December 6, 2022

JFK and the Law of Unintended Consequences

Guest Column
By Isiah Smith, Jr. | Sept. 7, 2019

America would be a much different country today if JFK had not suffered from a bad back and other serious medical conditions.

If, like a young Donald Trump, JFK had been stricken by “deadly bone spurs” in his foot, he might never have joined the Navy, never have become a war hero, never have written “While England Slept,” or won the Pulitzer Prize for his “Profiles in Courage.”  He almost certainty would not have become the 35thand second youngest president in American History.

As a young man, Kennedy desperately wanted to join the Navy, however, he was originally rejected because of chronic health problems — in particular, a back injury he had sustained playing football while attending Harvard. In 1941, though, his politically connected father used his influence not to keep Jack out of the service, but to get Jack intothe service.
Instead of hiding behind Daddy’s money, Kennedy in 1942 volunteered for hazardous PT (motorized torpedo) boat duty in the Pacific.

Lieutenant Kennedy received one of the Navy’s highest honors for gallantry for his heroic actions as a gunboat pilot during World War II. The future president also received a Purple Heart for wounds he received during battle.

In July 1943, according to the official Navy report, Kennedy and the crew of PT 109 were ordered into combat near the Solomon Islands. In the middle of the night on Aug. 2, their boat was rammed by a Japanese destroyer and caught fire. Several of Kennedy’s shipmates were blown overboard into a sea of burning oil. Kennedy dove in to rescue three of the crew and, in the process, swallowed some of the toxic mixture. (Kennedy would later blame the incident for his chronic stomach problems.) For 12 hours, Kennedy and his crew clung to the wrecked hull, before he ordered them to abandon ship. Kennedy and the other strong swimmers placed the injured on a makeshift raft, and then took turns pushing and towing the raft four miles to safety on a nearby island.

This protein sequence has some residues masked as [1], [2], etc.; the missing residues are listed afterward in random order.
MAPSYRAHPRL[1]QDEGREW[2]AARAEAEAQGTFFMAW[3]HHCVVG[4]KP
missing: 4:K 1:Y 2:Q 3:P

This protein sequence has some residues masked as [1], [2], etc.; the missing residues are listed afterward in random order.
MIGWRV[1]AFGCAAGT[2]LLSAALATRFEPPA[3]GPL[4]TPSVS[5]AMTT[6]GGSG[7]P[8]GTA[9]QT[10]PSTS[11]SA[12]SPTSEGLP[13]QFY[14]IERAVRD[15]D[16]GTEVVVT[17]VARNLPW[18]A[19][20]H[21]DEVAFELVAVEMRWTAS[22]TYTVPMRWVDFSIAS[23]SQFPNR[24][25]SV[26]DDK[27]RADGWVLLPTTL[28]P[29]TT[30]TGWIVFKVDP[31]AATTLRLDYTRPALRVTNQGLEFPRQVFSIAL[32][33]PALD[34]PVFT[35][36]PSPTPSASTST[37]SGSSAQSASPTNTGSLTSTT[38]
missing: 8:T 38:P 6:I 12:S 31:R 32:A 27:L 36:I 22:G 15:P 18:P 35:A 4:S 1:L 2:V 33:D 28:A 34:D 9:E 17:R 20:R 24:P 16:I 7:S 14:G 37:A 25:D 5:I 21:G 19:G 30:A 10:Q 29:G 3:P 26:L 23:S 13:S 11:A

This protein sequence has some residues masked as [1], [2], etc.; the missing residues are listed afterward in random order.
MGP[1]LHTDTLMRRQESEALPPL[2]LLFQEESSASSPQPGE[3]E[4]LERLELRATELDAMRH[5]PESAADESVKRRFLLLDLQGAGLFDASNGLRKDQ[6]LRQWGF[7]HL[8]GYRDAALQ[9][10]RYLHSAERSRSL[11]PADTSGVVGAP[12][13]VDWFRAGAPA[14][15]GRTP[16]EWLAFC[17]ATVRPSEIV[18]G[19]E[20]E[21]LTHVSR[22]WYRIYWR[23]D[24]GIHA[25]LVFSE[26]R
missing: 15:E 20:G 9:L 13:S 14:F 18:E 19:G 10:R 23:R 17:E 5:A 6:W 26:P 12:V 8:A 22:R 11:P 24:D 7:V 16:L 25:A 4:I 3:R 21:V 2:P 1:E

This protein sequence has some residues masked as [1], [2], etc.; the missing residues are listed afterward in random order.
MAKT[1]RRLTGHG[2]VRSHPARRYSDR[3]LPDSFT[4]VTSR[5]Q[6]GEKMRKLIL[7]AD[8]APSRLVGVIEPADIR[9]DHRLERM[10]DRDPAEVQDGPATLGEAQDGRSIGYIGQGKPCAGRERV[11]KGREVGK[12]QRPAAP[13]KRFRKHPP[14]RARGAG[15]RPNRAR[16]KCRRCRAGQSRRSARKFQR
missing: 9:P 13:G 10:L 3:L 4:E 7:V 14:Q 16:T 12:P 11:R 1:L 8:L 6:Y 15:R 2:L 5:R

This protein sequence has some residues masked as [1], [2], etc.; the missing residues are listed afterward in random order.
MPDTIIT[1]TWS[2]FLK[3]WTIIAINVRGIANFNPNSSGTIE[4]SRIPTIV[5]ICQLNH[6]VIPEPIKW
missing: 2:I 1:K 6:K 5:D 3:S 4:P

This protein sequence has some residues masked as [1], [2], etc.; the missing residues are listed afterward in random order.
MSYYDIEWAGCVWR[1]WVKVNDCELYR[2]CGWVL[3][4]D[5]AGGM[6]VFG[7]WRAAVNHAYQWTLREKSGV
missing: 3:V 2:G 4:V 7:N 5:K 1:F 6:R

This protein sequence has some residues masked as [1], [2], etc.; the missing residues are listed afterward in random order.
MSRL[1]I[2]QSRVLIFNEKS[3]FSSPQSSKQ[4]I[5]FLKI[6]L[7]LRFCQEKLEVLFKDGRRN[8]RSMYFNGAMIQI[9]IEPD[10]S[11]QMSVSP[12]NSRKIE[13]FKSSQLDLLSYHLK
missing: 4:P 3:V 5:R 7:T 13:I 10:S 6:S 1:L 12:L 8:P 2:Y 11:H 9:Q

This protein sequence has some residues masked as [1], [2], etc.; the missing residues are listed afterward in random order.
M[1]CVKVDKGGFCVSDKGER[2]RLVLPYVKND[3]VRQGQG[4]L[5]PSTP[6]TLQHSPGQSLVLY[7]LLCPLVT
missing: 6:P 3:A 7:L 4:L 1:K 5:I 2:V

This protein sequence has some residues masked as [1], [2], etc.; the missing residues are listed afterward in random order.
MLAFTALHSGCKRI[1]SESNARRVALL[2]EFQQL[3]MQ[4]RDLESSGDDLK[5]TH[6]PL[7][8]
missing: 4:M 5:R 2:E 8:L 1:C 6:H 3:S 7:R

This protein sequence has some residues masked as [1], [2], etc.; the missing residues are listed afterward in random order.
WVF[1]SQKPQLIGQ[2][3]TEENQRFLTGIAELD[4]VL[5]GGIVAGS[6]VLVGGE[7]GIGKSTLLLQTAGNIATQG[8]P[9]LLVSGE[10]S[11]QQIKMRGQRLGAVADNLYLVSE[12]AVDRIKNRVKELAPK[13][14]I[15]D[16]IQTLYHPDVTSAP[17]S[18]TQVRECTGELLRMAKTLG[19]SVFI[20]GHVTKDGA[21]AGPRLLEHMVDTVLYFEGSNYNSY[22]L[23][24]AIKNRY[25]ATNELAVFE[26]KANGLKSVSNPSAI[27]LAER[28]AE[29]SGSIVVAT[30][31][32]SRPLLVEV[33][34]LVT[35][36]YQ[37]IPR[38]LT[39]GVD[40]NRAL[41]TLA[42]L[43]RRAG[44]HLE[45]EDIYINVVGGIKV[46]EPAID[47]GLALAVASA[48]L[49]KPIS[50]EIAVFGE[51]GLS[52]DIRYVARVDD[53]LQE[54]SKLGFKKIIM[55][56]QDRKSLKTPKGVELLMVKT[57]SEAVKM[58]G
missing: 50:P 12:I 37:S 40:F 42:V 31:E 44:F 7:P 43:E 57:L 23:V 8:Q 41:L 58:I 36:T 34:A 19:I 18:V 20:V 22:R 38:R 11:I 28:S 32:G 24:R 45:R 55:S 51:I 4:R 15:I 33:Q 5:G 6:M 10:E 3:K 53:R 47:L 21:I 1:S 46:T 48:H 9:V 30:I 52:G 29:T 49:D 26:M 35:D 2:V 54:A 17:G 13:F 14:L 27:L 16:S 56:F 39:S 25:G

For six days, Kennedy and his men waited on the island for rescue. They survived by drinking coconut milk and rainwater until native islanders discovered the sailors and offered food and shelter. Every night, Kennedy tried to signal other U.S. Navy ships in the area. He also reportedly scrawled a message on a coconut husk, communicating by gesture to the islanders to ask them to take it to a nearby base at Rendova. On Aug. 8, a Navy patrol boat picked up the haggard survivors.

On June 12, 1944, while in the hospital recuperating from back surgery, Kennedy received the Navy and Marine Corps medal for "courage, endurance and excellent leadership [that] contributed to the saving of several lives and was in keeping with the highest traditions of the United States Naval Service."

Douglas Brinkley’s recent book, “American Moonshot,” describes JFK as a young man with big ideas, none of which included splashing his name all over tasteless buildings across the globe.  Rather than self-promotion, President Kennedy enabled projects that made America great in the true sense of that word. In 1961, he pledged that America would put a man on the moon and return him safely to earth; in 1969, his intention was realized.

Nobody expected a spoiled, super rich, favored son to grow up to be a man who asked not what his country could do for him, but what he could do for his country. No one would have been surprised if he had emerged from a privileged childhood as an egomaniacal, narcissistic bully whose only concern was his own welfare.

Instead we got Jack Kennedy, a man who, against all odds, spurred the U.S. to shoot for the impossible by leaving this planet and traveling 238,900 miles to an uninhabitable satellite and return with faculties, limbs and mind intact. 

McGeorge Bundy, JFK’s national security advisor, considered Kennedy’s pledge scientifically reckless, politically risky, and a “grandstanding play.” But as Brinkley noted, “the man and the hour had met.”

The man outperformed expectations, but he did not live to see his bold promise come to fruition on July 20, 1969.  There is little doubt, however, that without his leadership, vision, and courage, the impossible would never have happened. And without the fortitude forged during his military service, and the resilience he learned in the face of recalcitrant and crippling physical challenges, JFK would not have become the man whose words inspired a nation to reach higher, dig deeper, and accomplish more than we ever thought possible.

The law of unintended consequences was diligently at play in the Apollo Space Program as well; giant leaps in technology, science, and medicine followed America’s space missions. Computer science, understanding how the human body operates under different conditions — the list goes on and on. Without the moonshot, America and the world would be a different place today.

America today is hungry for that kind of leadership. We are desperate to find replacements for men with small minds and microscopic ideas. Leaders with character, discipline, largeness of heart — where have they gone?

As British novelist Mick Herron noted in his thriller, “Joe Country,” the most vicious enemies lurk within. Herron wonders if the myth of “decent gentlemen — [who] uphold values  . . . by dint of superior intelligence” has become a fiction.”  Herron believes we are now being served by “venal politicians with no values other than the grabbing of power and survival.”
The story of JFK and The Moonshot reminds us that it does not have to be this way.


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